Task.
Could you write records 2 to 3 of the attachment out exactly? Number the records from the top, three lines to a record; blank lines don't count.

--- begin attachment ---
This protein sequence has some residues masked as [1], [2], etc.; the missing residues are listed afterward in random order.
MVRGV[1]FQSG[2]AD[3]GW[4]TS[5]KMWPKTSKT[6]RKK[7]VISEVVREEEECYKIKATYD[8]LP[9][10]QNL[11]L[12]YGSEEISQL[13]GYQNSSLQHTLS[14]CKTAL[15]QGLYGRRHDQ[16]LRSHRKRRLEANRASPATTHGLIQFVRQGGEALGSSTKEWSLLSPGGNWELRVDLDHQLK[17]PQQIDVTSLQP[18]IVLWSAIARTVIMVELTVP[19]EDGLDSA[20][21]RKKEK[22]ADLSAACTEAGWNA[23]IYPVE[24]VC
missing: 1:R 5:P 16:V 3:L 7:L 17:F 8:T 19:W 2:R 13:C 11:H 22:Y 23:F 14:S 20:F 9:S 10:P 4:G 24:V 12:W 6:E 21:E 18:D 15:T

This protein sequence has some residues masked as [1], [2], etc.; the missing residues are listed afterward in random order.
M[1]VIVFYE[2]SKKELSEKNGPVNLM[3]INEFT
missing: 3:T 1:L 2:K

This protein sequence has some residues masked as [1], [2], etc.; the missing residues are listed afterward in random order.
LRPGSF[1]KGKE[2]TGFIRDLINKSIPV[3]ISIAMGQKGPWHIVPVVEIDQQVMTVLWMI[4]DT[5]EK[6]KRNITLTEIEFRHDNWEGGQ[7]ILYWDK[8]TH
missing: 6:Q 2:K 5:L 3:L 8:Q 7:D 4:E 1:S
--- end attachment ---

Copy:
This protein sequence has some residues masked as [1], [2], etc.; the missing residues are listed afterward in random order.
M[1]VIVFYE[2]SKKELSEKNGPVNLM[3]INEFT
missing: 3:T 1:L 2:K

This protein sequence has some residues masked as [1], [2], etc.; the missing residues are listed afterward in random order.
LRPGSF[1]KGKE[2]TGFIRDLINKSIPV[3]ISIAMGQKGPWHIVPVVEIDQQVMTVLWMI[4]DT[5]EK[6]KRNITLTEIEFRHDNWEGGQ[7]ILYWDK[8]TH
missing: 6:Q 2:K 5:L 3:L 8:Q 7:D 4:E 1:S